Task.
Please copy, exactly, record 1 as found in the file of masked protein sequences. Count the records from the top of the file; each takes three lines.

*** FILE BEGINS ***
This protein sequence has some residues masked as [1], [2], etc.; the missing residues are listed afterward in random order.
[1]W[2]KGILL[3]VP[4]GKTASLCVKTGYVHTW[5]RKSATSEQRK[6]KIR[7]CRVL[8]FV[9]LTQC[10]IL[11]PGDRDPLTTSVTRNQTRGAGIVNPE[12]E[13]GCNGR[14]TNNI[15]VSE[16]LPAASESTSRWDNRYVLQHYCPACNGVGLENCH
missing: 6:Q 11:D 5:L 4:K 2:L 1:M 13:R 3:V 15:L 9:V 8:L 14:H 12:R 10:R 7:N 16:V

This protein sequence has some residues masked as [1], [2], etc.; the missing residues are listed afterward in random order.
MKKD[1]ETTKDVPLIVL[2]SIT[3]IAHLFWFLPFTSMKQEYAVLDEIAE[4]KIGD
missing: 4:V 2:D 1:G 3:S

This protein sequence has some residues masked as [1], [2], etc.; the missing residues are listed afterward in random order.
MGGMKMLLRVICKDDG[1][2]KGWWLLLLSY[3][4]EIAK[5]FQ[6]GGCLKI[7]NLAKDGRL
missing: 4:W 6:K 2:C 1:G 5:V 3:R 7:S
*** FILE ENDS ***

This protein sequence has some residues masked as [1], [2], etc.; the missing residues are listed afterward in random order.
[1]W[2]KGILL[3]VP[4]GKTASLCVKTGYVHTW[5]RKSATSEQRK[6]KIR[7]CRVL[8]FV[9]LTQC[10]IL[11]PGDRDPLTTSVTRNQTRGAGIVNPE[12]E[13]GCNGR[14]TNNI[15]VSE[16]LPAASESTSRWDNRYVLQHYCPACNGVGLENCH
missing: 6:Q 11:D 5:L 4:K 2:L 1:M 13:R 3:V 15:L 9:V 8:L 14:H 12:R 10:R 7:N 16:V